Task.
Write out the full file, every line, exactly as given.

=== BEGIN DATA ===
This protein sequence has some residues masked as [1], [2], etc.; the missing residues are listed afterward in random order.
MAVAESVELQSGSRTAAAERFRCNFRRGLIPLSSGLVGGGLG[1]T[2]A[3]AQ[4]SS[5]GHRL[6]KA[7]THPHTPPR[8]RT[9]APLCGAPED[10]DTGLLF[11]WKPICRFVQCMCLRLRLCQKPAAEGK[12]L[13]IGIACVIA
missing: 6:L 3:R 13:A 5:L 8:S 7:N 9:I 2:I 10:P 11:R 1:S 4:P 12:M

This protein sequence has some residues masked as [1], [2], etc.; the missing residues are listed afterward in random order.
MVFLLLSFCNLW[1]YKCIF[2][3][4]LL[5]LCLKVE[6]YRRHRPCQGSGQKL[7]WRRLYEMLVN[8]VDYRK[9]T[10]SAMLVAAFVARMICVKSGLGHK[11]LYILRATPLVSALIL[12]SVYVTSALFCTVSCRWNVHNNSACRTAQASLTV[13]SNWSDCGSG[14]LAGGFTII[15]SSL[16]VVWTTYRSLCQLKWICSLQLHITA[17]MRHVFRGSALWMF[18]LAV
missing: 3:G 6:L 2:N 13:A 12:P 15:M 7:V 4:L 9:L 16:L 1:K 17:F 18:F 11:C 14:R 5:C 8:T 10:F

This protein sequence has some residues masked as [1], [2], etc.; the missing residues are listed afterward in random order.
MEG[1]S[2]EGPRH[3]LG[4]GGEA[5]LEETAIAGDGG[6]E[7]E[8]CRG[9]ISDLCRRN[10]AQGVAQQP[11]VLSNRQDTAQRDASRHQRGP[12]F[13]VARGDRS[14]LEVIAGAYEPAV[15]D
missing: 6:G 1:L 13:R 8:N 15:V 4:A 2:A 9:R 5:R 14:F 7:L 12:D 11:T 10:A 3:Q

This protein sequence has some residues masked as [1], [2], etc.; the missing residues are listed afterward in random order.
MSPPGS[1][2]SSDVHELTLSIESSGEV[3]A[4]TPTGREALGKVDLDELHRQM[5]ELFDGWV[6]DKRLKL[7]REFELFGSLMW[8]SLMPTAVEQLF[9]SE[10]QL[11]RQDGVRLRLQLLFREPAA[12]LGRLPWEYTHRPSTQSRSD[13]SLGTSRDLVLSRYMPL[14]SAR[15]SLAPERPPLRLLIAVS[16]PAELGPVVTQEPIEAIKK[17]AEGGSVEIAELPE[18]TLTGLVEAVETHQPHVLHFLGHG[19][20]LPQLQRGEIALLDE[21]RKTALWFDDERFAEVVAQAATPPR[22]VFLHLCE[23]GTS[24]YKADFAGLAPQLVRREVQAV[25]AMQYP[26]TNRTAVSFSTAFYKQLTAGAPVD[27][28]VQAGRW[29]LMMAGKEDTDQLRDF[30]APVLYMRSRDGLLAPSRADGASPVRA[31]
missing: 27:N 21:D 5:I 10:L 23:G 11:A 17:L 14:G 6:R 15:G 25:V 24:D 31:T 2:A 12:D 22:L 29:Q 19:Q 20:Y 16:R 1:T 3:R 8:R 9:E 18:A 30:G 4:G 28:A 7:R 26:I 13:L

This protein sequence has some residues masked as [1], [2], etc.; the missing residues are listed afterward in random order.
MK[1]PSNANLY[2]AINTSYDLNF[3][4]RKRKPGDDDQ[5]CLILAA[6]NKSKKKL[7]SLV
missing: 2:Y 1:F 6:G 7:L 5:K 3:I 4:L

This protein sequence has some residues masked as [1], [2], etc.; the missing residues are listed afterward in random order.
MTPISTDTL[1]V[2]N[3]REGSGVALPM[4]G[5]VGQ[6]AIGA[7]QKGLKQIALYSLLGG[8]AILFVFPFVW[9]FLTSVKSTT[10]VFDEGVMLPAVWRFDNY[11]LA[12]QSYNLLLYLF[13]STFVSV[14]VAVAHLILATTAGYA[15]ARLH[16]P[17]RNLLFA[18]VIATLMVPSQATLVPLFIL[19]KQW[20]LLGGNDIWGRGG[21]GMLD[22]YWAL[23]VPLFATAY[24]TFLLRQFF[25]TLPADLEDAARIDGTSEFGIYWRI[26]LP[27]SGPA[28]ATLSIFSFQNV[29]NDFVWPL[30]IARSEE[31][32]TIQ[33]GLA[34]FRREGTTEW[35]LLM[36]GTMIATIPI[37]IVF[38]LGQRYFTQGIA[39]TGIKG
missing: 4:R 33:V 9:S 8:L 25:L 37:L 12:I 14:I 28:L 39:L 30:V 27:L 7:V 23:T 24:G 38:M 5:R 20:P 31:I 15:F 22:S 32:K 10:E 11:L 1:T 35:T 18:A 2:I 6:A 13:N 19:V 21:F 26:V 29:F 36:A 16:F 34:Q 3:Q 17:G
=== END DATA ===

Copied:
This protein sequence has some residues masked as [1], [2], etc.; the missing residues are listed afterward in random order.
MAVAESVELQSGSRTAAAERFRCNFRRGLIPLSSGLVGGGLG[1]T[2]A[3]AQ[4]SS[5]GHRL[6]KA[7]THPHTPPR[8]RT[9]APLCGAPED[10]DTGLLF[11]WKPICRFVQCMCLRLRLCQKPAAEGK[12]L[13]IGIACVIA
missing: 6:L 3:R 13:A 5:L 8:S 7:N 9:I 2:I 10:P 11:R 1:S 4:P 12:M

This protein sequence has some residues masked as [1], [2], etc.; the missing residues are listed afterward in random order.
MVFLLLSFCNLW[1]YKCIF[2][3][4]LL[5]LCLKVE[6]YRRHRPCQGSGQKL[7]WRRLYEMLVN[8]VDYRK[9]T[10]SAMLVAAFVARMICVKSGLGHK[11]LYILRATPLVSALIL[12]SVYVTSALFCTVSCRWNVHNNSACRTAQASLTV[13]SNWSDCGSG[14]LAGGFTII[15]SSL[16]VVWTTYRSLCQLKWICSLQLHITA[17]MRHVFRGSALWMF[18]LAV
missing: 3:G 6:L 2:N 13:A 12:P 15:M 7:V 4:L 9:L 16:L 1:K 17:F 18:F 11:C 14:R 5:C 8:T 10:F

This protein sequence has some residues masked as [1], [2], etc.; the missing residues are listed afterward in random order.
MEG[1]S[2]EGPRH[3]LG[4]GGEA[5]LEETAIAGDGG[6]E[7]E[8]CRG[9]ISDLCRRN[10]AQGVAQQP[11]VLSNRQDTAQRDASRHQRGP[12]F[13]VARGDRS[14]LEVIAGAYEPAV[15]D
missing: 6:G 1:L 13:R 8:N 15:V 4:A 2:A 9:R 5:R 14:F 7:L 12:D 11:T 10:A 3:Q

This protein sequence has some residues masked as [1], [2], etc.; the missing residues are listed afterward in random order.
MSPPGS[1][2]SSDVHELTLSIESSGEV[3]A[4]TPTGREALGKVDLDELHRQM[5]ELFDGWV[6]DKRLKL[7]REFELFGSLMW[8]SLMPTAVEQLF[9]SE[10]QL[11]RQDGVRLRLQLLFREPAA[12]LGRLPWEYTHRPSTQSRSD[13]SLGTSRDLVLSRYMPL[14]SAR[15]SLAPERPPLRLLIAVS[16]PAELGPVVTQEPIEAIKK[17]AEGGSVEIAELPE[18]TLTGLVEAVETHQPHVLHFLGHG[19][20]LPQLQRGEIALLDE[21]RKTALWFDDERFAEVVAQAATPPR[22]VFLHLCE[23]GTS[24]YKADFAGLAPQLVRREVQAV[25]AMQYP[26]TNRTAVSFSTAFYKQLTAGAPVD[27][28]VQAGRW[29]LMMAGKEDTDQLRDF[30]APVLYMRSRDGLLAPSRADGASPVRA[31]
missing: 27:N 21:D 5:I 10:L 23:G 11:A 17:L 14:G 6:R 15:G 25:V 24:D 31:T 2:A 12:D 22:L 29:Q 19:Q 20:Y 16:R 1:T 3:R 8:R 9:E 18:A 30:G 4:G 28:A 7:R 26:I 13:L

This protein sequence has some residues masked as [1], [2], etc.; the missing residues are listed afterward in random order.
MK[1]PSNANLY[2]AINTSYDLNF[3][4]RKRKPGDDDQ[5]CLILAA[6]NKSKKKL[7]SLV
missing: 2:Y 1:F 6:G 7:L 5:K 3:I 4:L

This protein sequence has some residues masked as [1], [2], etc.; the missing residues are listed afterward in random order.
MTPISTDTL[1]V[2]N[3]REGSGVALPM[4]G[5]VGQ[6]AIGA[7]QKGLKQIALYSLLGG[8]AILFVFPFVW[9]FLTSVKSTT[10]VFDEGVMLPAVWRFDNY[11]LA[12]QSYNLLLYLF[13]STFVSV[14]VAVAHLILATTAGYA[15]ARLH[16]P[17]RNLLFA[18]VIATLMVPSQATLVPLFIL[19]KQW[20]LLGGNDIWGRGG[21]GMLD[22]YWAL[23]VPLFATAY[24]TFLLRQFF[25]TLPADLEDAARIDGTSEFGIYWRI[26]LP[27]SGPA[28]ATLSIFSFQNV[29]NDFVWPL[30]IARSEE[31][32]TIQ[33]GLA[34]FRREGTTEW[35]LLM[36]GTMIATIPI[37]IVF[38]LGQRYFTQGIA[39]TGIKG
missing: 4:R 33:V 9:S 8:L 25:L 37:L 12:I 14:I 28:L 39:L 30:V 27:L 7:V 23:T 24:G 38:M 5:R 20:P 31:I 15:F 22:S 32:K 10:E 11:L 1:T 35:T 18:A 2:I 6:A 13:N 19:V 21:F 26:V 29:F 36:A 16:F 34:Q 3:Q 17:G